Changes to Australia's crowd-sourced funding (CSF) laws have opened up new funding opportunities for certain private companies, allowing them to access and raise new capital through crowd-sourced equity funding. Previously, private companies seeking to raise equity via CSF were obliged to convert to a public company entity before they were eligible to do so.

Expected to take effect from mid-October, small private companies with annual revenue of less $25 million and gross assets below $25 million will be authorised to publish offers on ASIC-licensed CSF portals and raise up to $5 million in any 12 month period. The changes are expected to favour and facilitate growth among small business, start-ups and technology companies, by facilitating access to a broader funding base.

The amendments to the Corporations Act 2001 (Cth) were contained in the Corporations Amendment (Crowd-sourced Funding for Proprietary Companies) Bill 2017, which has now been passed by both Houses of Parliament and is currently awaiting Assent. It introduces a key exemption, whereby investors who acquire shares by way of CSF will not be counted towards the 50 shareholder cap imposed on private companies, meaning these companies will be able to raise funds from a larger pool of investors. The exemption will travel with the shares, allowing investors to realise their investment without compromising the structure of the company.

The exemption is not without restriction – access to CSF comes with additional governance and reporting obligations, a trade-off design to protect investors and to reflect the broadening of the company's shareholder base. These were summarised in our original article on the draft bill and have been updated as follows:

  1. Minimum number of directors – A private company must have at least two directors before it can engage in CSF, rather than the usual one
  2. Additional reporting obligations – A private company making CSF offers must include additional information in its company register, including the date of each issue of shares as part of a CSF offer, the number of such shares issued and the date on which a shareholder ceases to be a CSF shareholder. ASIC must also be notified when a private company starts and/or ceases to have CSF shareholders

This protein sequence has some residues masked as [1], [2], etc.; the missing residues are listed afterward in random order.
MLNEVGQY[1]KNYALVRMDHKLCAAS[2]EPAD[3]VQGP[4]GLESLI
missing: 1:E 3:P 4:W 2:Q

3. Additional financial reporting obligations – A private company engaged in CSF must prepare annual financial and directors' reports, to ensure financial transparency for current and potential CSF investors. Companies that raise in excess of $3 million from CSF must also audit their annual financial reports
  4. Restrictions on related party transactions – Existing restrictions on related party transactions will be extended to private companies engaged in CSF, to protect public investors against potential fraud and/or transactional bias
  5. Takeovers – A private company that has CSF shareholders will be exempt from takeover rules in Chapter 6, but noting that additional conditions may be imposed by regulation if required to protect investors.

The extension of CSF rights to private companies is an exciting development for small business, start-ups and the fin-tech industry generally. That said, companies looking to take advantage of the changes will need to carefully assess their eligibility and make sure they both understand and implement the additional requirements.

This publication does not deal with every important topic or change in law and is not intended to be relied upon as a substitute for legal or other advice that may be relevant to the reader's specific circumstances. If you have found this publication of interest and would like to know more or wish to obtain legal advice relevant to your circumstances please contact one of the named individuals listed.